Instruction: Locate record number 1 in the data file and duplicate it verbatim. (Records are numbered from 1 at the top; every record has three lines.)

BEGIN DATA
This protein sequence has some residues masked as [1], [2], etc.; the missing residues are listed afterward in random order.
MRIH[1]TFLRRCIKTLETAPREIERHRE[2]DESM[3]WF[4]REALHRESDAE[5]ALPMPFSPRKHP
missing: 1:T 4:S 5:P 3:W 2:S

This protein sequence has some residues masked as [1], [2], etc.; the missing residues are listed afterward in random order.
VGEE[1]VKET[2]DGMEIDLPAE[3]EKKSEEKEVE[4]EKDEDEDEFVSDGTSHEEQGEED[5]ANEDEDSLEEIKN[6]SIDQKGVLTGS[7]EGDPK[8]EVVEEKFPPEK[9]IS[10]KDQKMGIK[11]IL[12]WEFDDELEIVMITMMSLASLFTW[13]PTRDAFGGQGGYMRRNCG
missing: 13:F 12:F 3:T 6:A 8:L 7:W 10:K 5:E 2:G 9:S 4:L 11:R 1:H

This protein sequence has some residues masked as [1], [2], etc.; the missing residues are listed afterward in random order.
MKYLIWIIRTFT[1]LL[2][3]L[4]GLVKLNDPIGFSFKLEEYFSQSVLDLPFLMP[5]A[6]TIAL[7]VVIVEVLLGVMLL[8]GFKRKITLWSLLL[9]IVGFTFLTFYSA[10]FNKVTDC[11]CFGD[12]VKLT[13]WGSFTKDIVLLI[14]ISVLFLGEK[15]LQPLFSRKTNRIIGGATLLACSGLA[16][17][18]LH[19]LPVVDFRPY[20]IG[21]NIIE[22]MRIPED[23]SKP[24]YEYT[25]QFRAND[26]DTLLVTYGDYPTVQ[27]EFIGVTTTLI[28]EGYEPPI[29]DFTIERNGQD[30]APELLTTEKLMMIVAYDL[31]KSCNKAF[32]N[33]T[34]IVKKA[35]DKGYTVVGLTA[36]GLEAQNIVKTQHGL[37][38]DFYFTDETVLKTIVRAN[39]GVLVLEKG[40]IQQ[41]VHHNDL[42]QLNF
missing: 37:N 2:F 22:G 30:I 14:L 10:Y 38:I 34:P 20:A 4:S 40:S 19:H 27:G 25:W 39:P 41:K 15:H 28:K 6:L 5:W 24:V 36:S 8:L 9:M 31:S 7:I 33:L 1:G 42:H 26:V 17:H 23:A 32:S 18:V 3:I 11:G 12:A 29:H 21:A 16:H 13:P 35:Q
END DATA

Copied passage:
This protein sequence has some residues masked as [1], [2], etc.; the missing residues are listed afterward in random order.
MRIH[1]TFLRRCIKTLETAPREIERHRE[2]DESM[3]WF[4]REALHRESDAE[5]ALPMPFSPRKHP
missing: 1:T 4:S 5:P 3:W 2:S